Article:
Adjust environment after installing SDK

  • On $PATH: put .../sdk/tools/ and .../sdk/platform-tools/
  • You can (but may not have to, depends on your system and configuration) also set $JAVA_HOME environment variable, to point to your newly installed JDK.
  • You can (but may not have to) set $ANDROID_HOME environment variable, to point to your .../sdk/ dir.

Install Android SDK components

Run the Android SDK tool. It's a program called just android in SDK tools/ subdirectory. You can just run android from the command-line, if you set up the $PATH as instructed above. On Windows, you can also run it by executing SDK Manager.exe from the main SDK directory.

You will need to install some components:

  • From the "Tools" section, install the "Android SDK Build-tools" version 23.0.2. Be sure to install this exact version (not earlier, not later). You can install other versions too, they don't conflict, but you must install this exact version too.
  • From the section "Android 6.0 (API 23)" (again, be sure to use this exact version), install the "SDK Platform" and "Google APIs" subcomponents. Note that this does not set the minimal Android version of the resulting applications. The final Android games created using our engine can work even with Android 2.2 (version 8).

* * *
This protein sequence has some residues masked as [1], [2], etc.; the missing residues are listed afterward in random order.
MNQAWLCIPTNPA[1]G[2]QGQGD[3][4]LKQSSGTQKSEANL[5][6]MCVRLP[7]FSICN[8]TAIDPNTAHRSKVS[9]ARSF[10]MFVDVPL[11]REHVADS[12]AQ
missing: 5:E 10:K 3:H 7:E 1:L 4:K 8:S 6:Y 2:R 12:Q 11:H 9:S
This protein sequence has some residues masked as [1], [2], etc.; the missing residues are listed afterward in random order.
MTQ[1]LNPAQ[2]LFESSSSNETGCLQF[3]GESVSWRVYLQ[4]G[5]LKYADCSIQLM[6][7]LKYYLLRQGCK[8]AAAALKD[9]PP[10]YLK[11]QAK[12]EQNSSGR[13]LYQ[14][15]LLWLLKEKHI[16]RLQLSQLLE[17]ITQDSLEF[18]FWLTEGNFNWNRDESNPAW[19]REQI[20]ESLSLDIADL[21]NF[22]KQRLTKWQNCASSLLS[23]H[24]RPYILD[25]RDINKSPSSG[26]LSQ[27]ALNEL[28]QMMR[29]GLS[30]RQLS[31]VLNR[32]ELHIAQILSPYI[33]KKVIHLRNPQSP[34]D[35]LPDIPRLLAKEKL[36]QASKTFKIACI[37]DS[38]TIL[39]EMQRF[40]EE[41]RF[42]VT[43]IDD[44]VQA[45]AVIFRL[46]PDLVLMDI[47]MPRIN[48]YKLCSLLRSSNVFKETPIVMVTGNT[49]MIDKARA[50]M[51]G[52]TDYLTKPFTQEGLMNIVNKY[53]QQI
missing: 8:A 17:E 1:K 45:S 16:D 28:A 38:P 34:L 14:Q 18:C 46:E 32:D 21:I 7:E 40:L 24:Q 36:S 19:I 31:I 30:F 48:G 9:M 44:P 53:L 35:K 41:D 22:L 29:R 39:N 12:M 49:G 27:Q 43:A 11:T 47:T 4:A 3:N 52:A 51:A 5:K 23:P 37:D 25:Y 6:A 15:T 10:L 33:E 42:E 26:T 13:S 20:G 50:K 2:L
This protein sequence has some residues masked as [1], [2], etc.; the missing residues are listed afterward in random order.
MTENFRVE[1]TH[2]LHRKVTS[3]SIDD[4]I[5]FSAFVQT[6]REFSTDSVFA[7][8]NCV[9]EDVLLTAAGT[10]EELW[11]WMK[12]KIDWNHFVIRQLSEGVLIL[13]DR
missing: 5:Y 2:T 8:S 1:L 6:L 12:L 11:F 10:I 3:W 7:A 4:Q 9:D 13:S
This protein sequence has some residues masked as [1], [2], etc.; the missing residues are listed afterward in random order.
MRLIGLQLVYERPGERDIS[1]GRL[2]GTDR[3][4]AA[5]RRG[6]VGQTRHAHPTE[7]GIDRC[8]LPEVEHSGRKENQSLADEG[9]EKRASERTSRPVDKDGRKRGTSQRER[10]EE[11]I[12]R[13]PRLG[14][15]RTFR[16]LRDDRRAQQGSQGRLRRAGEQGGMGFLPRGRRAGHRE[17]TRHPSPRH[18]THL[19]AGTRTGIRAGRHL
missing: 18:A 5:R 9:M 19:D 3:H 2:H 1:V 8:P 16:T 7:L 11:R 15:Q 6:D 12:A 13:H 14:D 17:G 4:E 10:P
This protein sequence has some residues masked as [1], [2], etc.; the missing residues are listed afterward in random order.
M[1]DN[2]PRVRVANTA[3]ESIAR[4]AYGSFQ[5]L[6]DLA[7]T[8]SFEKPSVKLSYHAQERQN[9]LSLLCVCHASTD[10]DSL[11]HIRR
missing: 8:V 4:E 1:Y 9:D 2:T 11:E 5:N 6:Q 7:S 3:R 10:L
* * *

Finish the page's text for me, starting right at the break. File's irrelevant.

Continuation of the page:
• From the section "Extras" (usually at the bottom of the list), install "Android Support Repository" and "Google Repository".

If you know what you're doing, you can actually use other versions of SDK components (other versions of "SDK Platform" and "Android SDK Build-tools"). You will need to declare them on a per-project basis in CastleEngineManifest.xml, see Build Tool. But it's probably easiest if you use their default versions at the beginning.

Install Android NDK

Install Android NDK from .

Adjust environment after installing NDK

  • Set $ANDROID_NDK_HOME environment variable, to indicate the directory of NDK.
  • On $PATH: put the NDK subdirectory containing arm-linux-androideabi-as for your platform, for example .../android-ndk-XXX/toolchains/arm-linux-androideabi-4.9/prebuilt/linux-x86_64/bin . Where "arm-linux-androideabi-4.9" is the Android platform version, just choose latest "arm-linux-androideabi-XXX". And the "prebuilt/linux-x86_64" corresponds to the real OS where you are now (you probably have only one subdirectory inside "prebuilt/" anyway, the one for which you downloaded NDK). Use "linux-x86_64" if you work on Linux 64-bit, adjust for other systems as necessary. The goal is to have programs like arm-linux-androideabi-ld available on your $PATH.